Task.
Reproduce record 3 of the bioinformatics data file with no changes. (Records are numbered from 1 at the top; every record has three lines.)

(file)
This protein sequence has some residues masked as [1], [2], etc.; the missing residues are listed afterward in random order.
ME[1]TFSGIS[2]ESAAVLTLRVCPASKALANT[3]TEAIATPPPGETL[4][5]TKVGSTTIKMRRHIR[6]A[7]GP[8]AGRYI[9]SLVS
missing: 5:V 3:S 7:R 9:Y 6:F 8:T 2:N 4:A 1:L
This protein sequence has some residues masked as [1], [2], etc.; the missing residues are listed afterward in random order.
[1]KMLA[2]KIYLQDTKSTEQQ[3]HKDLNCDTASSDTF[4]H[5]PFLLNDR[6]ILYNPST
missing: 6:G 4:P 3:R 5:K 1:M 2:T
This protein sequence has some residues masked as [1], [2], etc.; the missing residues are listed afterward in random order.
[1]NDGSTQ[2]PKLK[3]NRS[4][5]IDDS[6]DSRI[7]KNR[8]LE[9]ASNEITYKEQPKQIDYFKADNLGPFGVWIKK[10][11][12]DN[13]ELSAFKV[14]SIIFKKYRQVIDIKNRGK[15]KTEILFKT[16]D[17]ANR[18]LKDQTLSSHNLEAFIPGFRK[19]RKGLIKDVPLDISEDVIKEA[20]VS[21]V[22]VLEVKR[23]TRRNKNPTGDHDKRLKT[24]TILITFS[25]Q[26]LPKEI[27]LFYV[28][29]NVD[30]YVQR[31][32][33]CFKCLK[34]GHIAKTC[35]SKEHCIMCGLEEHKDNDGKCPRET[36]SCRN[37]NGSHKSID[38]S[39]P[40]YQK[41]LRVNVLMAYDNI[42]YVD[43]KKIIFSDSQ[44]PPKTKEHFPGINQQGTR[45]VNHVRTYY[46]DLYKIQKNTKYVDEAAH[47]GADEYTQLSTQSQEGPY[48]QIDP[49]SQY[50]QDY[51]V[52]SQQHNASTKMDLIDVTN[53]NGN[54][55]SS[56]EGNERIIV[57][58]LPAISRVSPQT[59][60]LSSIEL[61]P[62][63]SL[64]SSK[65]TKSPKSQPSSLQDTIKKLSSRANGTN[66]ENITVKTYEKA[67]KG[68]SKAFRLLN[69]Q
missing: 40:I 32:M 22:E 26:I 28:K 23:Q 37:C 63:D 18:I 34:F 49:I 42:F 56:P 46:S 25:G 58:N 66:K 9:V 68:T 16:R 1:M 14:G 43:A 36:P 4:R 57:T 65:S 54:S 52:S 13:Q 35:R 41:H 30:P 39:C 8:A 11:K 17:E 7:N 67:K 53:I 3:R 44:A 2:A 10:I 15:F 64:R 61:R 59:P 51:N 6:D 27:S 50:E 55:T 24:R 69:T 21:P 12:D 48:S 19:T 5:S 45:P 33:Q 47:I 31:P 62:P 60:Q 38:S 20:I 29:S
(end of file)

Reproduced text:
This protein sequence has some residues masked as [1], [2], etc.; the missing residues are listed afterward in random order.
[1]NDGSTQ[2]PKLK[3]NRS[4][5]IDDS[6]DSRI[7]KNR[8]LE[9]ASNEITYKEQPKQIDYFKADNLGPFGVWIKK[10][11][12]DN[13]ELSAFKV[14]SIIFKKYRQVIDIKNRGK[15]KTEILFKT[16]D[17]ANR[18]LKDQTLSSHNLEAFIPGFRK[19]RKGLIKDVPLDISEDVIKEA[20]VS[21]V[22]VLEVKR[23]TRRNKNPTGDHDKRLKT[24]TILITFS[25]Q[26]LPKEI[27]LFYV[28][29]NVD[30]YVQR[31][32][33]CFKCLK[34]GHIAKTC[35]SKEHCIMCGLEEHKDNDGKCPRET[36]SCRN[37]NGSHKSID[38]S[39]P[40]YQK[41]LRVNVLMAYDNI[42]YVD[43]KKIIFSDSQ[44]PPKTKEHFPGINQQGTR[45]VNHVRTYY[46]DLYKIQKNTKYVDEAAH[47]GADEYTQLSTQSQEGPY[48]QIDP[49]SQY[50]QDY[51]V[52]SQQHNASTKMDLIDVTN[53]NGN[54][55]SS[56]EGNERIIV[57][58]LPAISRVSPQT[59][60]LSSIEL[61]P[62][63]SL[64]SSK[65]TKSPKSQPSSLQDTIKKLSSRANGTN[66]ENITVKTYEKA[67]KG[68]SKAFRLLN[69]Q
missing: 40:I 32:M 22:E 26:I 28:K 23:Q 37:C 63:D 18:I 34:F 49:I 42:F 56:P 46:S 25:G 58:N 66:K 9:V 68:T 16:R 1:M 14:G 43:A 36:P 4:R 57:T 65:S 54:S 52:S 13:Q 35:R 41:H 30:P 39:C 8:A 11:K 17:E 7:N 67:K 53:I 3:R 44:A 2:A 10:I 15:F 64:R 61:R 59:P 51:N 6:D 27:S 50:E 55:T 24:R 69:T 21:P 12:D 48:S 19:T 5:S 45:P 33:Q 47:I 31:P 62:P 60:Q 38:S 20:I 29:S